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MY VISIT TO THE LEWIS & CLARK INTERPRETIVE CENTER

A very interesting part of our American History

sunny 65 °F

(Monday, LABOR DAY) Since most venues are closed on this National Holiday I called the Lewis & Clark Interpretive Center in Washburn, ND which is about 35 miles from Bismarck. Fortunately (for me) they were open. Captains Merriwether Lewis and William Clark were commissioned in 1804 by President Thomas Jefferson to find a passage via the Missouri river to the Pacific Ocean. It was a military mission and their soldiers were part of what was called the 'Corps of Discovery for North Western Exploration'. The 'corps' consisted of about 30 men, although it varied according to the needs along the way. That is to say, oarsmen were required in the early part of the trip to paddle the boats against the current of the Mississippi & Missouri rivers, thus requiring more in the troop. Strict military discipline was adhered to for flogging of unruly soldiers, and even an execution took place along the way for insubordination. When President Jefferson urged Congress to buy the vast unknown land called 'The Louisiana Purchase' in 1803 he was uncertain of what is was, what it encompassed, & where the bountries were. What he wanted was to define the National Border to secure for the US the profitable fur trade operating in this territory. He felt the British (later Canada) were encroaching on the fur trade from the north, thus robbing taxes from the US government. This was accomplished, along with volumns of discovery documented by Lewis & Clark along the way. The two year trek was a brutal one for they endured many hardships along the way. Dangers, such as, hostile Indians who had never seen a white man, Grizzley bears, Mountain lions, Rattle Snakes, mosquitos, low-growing thorned cactus which tore their feet & legs, and near starvation in the higher elevations of the Rocky Mountains were encountered. At one point they were forced to eat their dogs, and horses for meat to sustain themselves. Fortunately, early in their expedition a French fur trader 'loaned' them his Indian wife and infant child to accompany them along the way as a native language interpreter. Her name was Sakakawea, and her presence defused many hostile incidents due to her ability to communicate with the native tribes. After enduring the brutal winter(s), that is going & returning, of the Rocky Mountains they found the Columbia River and the route to the Pacific Ocean. Quite a story.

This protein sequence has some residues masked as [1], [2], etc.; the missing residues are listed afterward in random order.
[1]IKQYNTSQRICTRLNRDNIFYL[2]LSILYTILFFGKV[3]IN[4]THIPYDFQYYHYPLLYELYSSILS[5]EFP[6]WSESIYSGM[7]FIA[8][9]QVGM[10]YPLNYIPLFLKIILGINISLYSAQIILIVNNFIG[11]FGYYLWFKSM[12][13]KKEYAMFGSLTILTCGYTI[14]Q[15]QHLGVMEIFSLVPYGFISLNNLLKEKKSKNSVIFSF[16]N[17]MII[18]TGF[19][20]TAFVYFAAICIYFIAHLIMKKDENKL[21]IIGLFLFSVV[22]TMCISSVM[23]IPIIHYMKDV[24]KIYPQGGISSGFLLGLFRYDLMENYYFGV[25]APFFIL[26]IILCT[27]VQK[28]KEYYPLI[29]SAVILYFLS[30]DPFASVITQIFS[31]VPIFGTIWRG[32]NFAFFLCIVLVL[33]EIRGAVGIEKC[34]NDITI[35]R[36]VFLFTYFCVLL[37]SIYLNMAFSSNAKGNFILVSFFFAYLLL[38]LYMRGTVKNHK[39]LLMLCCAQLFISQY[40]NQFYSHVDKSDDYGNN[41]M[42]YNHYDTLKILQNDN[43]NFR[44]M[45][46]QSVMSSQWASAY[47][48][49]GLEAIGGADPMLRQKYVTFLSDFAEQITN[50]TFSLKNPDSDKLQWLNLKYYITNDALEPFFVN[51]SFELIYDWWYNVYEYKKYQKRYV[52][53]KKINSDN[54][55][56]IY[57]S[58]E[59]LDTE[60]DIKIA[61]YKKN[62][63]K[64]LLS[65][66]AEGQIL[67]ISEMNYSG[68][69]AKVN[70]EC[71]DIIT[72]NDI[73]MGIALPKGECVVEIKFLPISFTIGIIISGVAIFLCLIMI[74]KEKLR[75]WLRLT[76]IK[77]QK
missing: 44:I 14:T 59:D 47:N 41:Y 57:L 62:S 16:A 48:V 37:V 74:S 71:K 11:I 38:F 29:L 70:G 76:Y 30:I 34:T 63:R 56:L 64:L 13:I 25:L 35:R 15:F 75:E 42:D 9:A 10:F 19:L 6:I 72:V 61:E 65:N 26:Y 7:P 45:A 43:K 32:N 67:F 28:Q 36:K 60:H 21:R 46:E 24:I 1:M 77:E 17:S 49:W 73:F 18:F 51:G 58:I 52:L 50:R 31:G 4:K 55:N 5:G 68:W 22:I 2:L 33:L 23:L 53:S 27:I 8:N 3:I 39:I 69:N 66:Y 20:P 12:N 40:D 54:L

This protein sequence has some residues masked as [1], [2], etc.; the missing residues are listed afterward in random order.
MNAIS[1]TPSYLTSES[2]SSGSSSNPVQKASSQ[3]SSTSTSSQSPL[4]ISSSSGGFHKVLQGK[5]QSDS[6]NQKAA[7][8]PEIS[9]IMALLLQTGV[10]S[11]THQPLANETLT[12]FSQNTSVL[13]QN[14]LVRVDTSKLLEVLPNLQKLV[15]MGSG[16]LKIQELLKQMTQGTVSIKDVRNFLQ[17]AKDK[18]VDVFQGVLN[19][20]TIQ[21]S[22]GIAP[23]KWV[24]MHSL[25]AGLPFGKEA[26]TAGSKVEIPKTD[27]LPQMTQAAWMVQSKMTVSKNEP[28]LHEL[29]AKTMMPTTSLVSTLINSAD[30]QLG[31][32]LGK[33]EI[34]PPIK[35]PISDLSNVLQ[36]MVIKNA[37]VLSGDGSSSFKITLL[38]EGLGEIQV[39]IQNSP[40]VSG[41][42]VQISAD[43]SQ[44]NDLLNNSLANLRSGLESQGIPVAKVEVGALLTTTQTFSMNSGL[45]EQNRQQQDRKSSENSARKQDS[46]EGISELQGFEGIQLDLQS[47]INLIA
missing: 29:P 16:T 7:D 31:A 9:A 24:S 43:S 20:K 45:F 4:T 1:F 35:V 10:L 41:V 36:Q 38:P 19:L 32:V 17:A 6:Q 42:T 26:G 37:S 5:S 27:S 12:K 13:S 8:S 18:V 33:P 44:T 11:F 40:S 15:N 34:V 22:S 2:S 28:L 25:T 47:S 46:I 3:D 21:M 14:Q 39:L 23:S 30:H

Just 2 miles down the road from the Interpretive Center is the location of Ft. Mandan where Lewis & Clark's troop established winter quarters by building a fort on the Missouri river bank for protection from hostile Indians and from the harsh winter. When the ice left the river in the Spring of 1805 the men continued their expedition. It was here that they met Sakakawea who was pregnant at the time and had delivered her child during that winter. That story was told in more detail at the Fort's location.

It was an interesting drive through the prairie lands with the buttes and depressions among the farmlands. All very foreign to me.

Posted by dixter 13:27 Archived in USA Tagged & lewis clark

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